$FileStreamReader.Read($LenIV,  0, 3)                            | Out-Null
	[Int]$LKey            = [System.BitConverter]::ToInt32($LenKey, 0)
	[Int]$LIV             = [System.BitConverter]::ToInt32($LenIV,  0)
	[Int]$StartC          = $LKey + $LIV + 8
	[Int]$LenC            = [Int]$FileStreamReader.Length - $StartC
	[Byte[]]$KeyEncrypted = New-Object Byte[] $LKey
	[Byte[]]$IV           = New-Object Byte[] $LIV
	$FileStreamReader.Seek(8, [System.IO.SeekOrigin]::Begin)         | Out-Null
	$FileStreamReader.Read($KeyEncrypted, 0, $LKey)                  | Out-Null
	$FileStreamReader.Seek(8 + $LKey, [System.IO.SeekOrigin]::Begin) | Out-Null
	$FileStreamReader.Read($IV, 0, $LIV)                             | Out-Null
	[Byte[]]$KeyDecrypted = $Cert.PrivateKey.Decrypt($KeyEncrypted, $false)
	$Transform = $AesProvider.CreateDecryptor($KeyDecrypted, $IV)
	Try	{ $FileStreamWriter = New-Object System.IO.FileStream("$($FileToDecrypt.Directory)\$($FileToDecrypt.Name.Replace(".encrypted",$null))", [System.IO.FileMode]::Create) }
	Catch 
	{ 
		Write-Error "Unable to open output file for writing.`n$($_.Message)"
		$FileStreamReader.Close()
		Return
	}
	[Int]$Count  = 0
	[Int]$Offset = 0
	[Int]$BlockSizeBytes = $AesProvider.BlockSize / 8
	[Byte[]]$Data = New-Object Byte[] $BlockSizeBytes
	$CryptoStream = New-Object System.Security.Cryptography.CryptoStream($FileStreamWriter, $Transform, [System.Security.Cryptography.CryptoStreamMode]::Write)
	Do
	{
		$Count   = $FileStreamReader.Read($Data, 0, $BlockSizeBytes)
		$Offset += $Count
		$CryptoStream.Write($Data, 0, $Count)
	}
	While ($Count -gt 0)
	$CryptoStream.FlushFinalBlock()
	$CryptoStream.Close()
	$FileStreamWriter.Close()
	$FileStreamReader.Close()
}

Signing Powershell Scripts

by Ryan 8. March 2013 13:19

Hi guys,
 
Something you might know about me is that I think Powershell is just about the best thing to ever happen to Windows Server.  And even if you don't agree... well, you don't really have a choice because there are already tasks that must be done in Powershell and there is no GUI alternative, and that trend will only continue.
 
Powershell will become part of your life if you plan on continuing to work with Windows Server. PS is very powerful, and it makes many tasks much faster and more automatable.  But with that power, comes the side-effect that PS also makes many nefarious activities faster and easier as well.  An attacker has many more tools and methods (no pun intended) available to him or her if they have unrestricted access to Powershell on your server. You could restrict all Powershell usage on your servers, but that means losing an extremely valuable tool for administrators. There must be a compromise...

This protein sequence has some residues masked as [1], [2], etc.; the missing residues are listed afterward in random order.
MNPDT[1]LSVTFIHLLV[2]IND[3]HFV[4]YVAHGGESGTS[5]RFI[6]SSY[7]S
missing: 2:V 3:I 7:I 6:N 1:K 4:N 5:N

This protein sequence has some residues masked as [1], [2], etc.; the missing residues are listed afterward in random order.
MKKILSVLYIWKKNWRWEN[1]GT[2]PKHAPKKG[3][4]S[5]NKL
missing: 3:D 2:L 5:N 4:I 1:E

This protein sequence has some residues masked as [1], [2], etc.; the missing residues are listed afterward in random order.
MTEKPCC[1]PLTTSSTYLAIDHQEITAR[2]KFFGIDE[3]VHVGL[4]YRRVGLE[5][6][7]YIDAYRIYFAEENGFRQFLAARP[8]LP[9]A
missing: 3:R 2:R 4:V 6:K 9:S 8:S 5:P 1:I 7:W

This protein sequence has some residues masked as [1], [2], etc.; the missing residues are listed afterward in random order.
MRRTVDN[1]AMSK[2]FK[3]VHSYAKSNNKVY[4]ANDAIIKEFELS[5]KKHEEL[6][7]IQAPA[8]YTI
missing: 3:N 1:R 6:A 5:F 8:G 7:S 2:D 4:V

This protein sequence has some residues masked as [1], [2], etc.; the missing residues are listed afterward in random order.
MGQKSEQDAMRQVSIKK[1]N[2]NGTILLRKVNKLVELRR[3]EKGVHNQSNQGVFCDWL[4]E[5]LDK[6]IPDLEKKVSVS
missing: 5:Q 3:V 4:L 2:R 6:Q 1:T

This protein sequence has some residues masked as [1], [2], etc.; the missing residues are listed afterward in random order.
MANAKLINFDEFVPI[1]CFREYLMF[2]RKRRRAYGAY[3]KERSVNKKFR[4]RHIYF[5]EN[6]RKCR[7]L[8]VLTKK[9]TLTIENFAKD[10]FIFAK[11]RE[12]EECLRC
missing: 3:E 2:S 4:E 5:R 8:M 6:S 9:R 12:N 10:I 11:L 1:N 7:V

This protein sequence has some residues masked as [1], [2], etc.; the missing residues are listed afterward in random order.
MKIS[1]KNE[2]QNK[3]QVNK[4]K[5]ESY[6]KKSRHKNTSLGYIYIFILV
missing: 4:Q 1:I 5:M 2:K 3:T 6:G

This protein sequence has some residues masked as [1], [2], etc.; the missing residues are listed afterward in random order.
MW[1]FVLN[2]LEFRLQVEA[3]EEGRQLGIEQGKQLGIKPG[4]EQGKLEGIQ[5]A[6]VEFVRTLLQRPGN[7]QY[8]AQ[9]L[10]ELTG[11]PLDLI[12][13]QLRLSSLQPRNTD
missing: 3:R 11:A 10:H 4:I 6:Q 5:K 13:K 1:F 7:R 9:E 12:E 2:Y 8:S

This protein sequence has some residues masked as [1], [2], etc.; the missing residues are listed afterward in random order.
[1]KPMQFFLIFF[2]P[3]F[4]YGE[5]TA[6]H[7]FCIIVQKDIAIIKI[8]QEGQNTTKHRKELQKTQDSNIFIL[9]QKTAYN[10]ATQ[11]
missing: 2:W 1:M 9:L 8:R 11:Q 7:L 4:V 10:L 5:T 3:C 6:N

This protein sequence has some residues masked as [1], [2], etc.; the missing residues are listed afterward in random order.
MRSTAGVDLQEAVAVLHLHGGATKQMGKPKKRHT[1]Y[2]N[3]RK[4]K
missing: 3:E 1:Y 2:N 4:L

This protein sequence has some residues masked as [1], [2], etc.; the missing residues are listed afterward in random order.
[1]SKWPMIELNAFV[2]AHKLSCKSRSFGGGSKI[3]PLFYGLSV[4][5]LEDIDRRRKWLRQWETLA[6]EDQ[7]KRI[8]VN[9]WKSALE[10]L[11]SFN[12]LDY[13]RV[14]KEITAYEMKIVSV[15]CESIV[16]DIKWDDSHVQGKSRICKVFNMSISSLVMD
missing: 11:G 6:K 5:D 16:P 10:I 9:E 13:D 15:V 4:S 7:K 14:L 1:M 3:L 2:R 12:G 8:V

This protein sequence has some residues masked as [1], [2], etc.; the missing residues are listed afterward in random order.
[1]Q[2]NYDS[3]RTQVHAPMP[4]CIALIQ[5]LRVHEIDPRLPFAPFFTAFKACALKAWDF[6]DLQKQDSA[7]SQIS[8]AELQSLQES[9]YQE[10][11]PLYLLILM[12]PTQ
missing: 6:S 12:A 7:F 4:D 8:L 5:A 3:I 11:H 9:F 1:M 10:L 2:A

One effective way to mitigate this risk is to digitally sign your Powershell scripts with a certificate. By setting the execution policy of PS scripts on your servers to AllSigned, Powershell will not run scripts unless it can successfully validate the signature that is in the script.  That also means that the script cannot be modified after being signed, as the signature will no longer match the modified script.  This is much better than the RemoteSigned execution policy, which only mandates that scripts downloaded through an Attachment Execution Service-compliant application need to be signed, which is extremely easy to bypass. (e.g. just clear the alternate NTFS data stream.)
 
Good news is that code signing, especially in Powershell, is actually pretty easy to do.
 
First, as an administrator of an Active Directory domain with an Enterprise Certificate Authority, you need to make a code signing certificate for your users to use.  On your CA, open the Certificate Templates MMC snap-in.  You can also get there in the CA snap-in by right-clicking on Certificate Templates and choosing Manage.

Cert Templates

Duplicate the Code Signing template, so that you don't modify the original template.  Configure all the properties of this template as desired, including allowing Authenticated Users (or whichever users you desire) the ability to enroll in your new certificate template.

Cert Templates

I very creatively named my template "Code Signing Template v1."  Now go back to your Certificate Authority snap-in, and choose New -> Certificate Template to Issue.  Choose your new code signing cert.

Cert Templates

Keep in mind that this information is being uploaded to Active Directory, so make sure AD replication has taken effect before wondering why the certificate isn't already available at your location as soon as you issue it.

Now, on your workstation, where you are logged in as a regular user, you want to enroll for one of those new code signing certs.  You could do this in the Certificates MMC snap-in: